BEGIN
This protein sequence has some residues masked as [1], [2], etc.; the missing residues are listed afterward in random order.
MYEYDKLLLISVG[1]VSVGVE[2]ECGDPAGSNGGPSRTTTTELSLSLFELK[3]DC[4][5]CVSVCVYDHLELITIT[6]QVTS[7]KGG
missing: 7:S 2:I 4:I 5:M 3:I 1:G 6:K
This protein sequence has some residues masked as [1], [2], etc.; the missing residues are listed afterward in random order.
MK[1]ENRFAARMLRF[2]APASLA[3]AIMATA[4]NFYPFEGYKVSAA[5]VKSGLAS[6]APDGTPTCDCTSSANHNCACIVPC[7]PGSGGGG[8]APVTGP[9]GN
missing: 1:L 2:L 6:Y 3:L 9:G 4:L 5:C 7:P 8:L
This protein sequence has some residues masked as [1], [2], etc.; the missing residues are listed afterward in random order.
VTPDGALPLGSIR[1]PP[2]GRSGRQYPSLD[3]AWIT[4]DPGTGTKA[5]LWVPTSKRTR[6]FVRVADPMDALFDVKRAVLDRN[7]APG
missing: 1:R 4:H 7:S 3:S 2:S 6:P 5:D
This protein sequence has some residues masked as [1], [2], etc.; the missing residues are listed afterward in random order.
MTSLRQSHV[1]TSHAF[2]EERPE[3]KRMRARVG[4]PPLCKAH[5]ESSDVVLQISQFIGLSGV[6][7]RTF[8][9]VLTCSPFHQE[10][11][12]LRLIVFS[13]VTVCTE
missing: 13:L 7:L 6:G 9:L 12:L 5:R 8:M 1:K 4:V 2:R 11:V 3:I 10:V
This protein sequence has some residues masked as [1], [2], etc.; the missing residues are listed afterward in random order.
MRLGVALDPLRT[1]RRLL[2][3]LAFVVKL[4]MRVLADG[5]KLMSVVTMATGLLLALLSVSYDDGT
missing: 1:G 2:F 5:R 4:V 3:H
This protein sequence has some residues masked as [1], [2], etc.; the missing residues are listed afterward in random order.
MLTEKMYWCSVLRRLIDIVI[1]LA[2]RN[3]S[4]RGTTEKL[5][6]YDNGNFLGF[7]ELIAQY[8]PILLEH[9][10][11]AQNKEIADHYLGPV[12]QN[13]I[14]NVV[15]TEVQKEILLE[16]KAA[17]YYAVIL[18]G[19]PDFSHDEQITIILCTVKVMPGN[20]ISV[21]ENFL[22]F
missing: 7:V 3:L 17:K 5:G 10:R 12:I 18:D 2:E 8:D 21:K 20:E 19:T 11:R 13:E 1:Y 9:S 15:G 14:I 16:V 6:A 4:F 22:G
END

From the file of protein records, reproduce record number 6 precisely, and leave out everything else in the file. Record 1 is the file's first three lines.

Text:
This protein sequence has some residues masked as [1], [2], etc.; the missing residues are listed afterward in random order.
MLTEKMYWCSVLRRLIDIVI[1]LA[2]RN[3]S[4]RGTTEKL[5][6]YDNGNFLGF[7]ELIAQY[8]PILLEH[9][10][11]AQNKEIADHYLGPV[12]QN[13]I[14]NVV[15]TEVQKEILLE[16]KAA[17]YYAVIL[18]G[19]PDFSHDEQITIILCTVKVMPGN[20]ISV[21]ENFL[22]F
missing: 7:V 3:L 17:K 5:G 10:R 12:I 18:D 2:E 8:D 21:K 20:E 19:T 11:R 13:E 1:Y 9:S 15:G 14:I 16:V 6:A 4:F 22:G